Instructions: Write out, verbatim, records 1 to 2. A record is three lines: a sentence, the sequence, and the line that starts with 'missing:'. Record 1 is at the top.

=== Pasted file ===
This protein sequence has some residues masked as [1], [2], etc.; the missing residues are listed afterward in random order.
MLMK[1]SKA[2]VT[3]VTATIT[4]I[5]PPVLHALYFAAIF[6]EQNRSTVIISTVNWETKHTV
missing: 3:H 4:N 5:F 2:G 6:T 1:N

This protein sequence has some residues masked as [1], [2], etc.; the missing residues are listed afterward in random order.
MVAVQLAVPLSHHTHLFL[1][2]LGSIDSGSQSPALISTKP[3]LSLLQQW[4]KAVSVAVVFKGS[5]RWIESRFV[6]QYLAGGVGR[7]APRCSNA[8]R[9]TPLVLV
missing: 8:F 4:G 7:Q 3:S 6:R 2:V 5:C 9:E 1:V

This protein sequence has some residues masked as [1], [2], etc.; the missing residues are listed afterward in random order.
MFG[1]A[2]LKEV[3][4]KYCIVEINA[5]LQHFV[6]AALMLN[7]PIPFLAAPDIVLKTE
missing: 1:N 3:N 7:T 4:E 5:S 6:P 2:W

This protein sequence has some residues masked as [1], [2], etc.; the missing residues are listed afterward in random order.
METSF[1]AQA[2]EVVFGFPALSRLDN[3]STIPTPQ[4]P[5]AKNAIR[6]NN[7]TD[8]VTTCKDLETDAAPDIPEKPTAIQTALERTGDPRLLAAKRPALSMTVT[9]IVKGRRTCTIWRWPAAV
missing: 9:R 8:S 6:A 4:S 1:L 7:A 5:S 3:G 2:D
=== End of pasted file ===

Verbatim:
This protein sequence has some residues masked as [1], [2], etc.; the missing residues are listed afterward in random order.
MLMK[1]SKA[2]VT[3]VTATIT[4]I[5]PPVLHALYFAAIF[6]EQNRSTVIISTVNWETKHTV
missing: 3:H 4:N 5:F 2:G 6:T 1:N

This protein sequence has some residues masked as [1], [2], etc.; the missing residues are listed afterward in random order.
MVAVQLAVPLSHHTHLFL[1][2]LGSIDSGSQSPALISTKP[3]LSLLQQW[4]KAVSVAVVFKGS[5]RWIESRFV[6]QYLAGGVGR[7]APRCSNA[8]R[9]TPLVLV
missing: 8:F 4:G 7:Q 3:S 6:R 2:V 5:C 9:E 1:V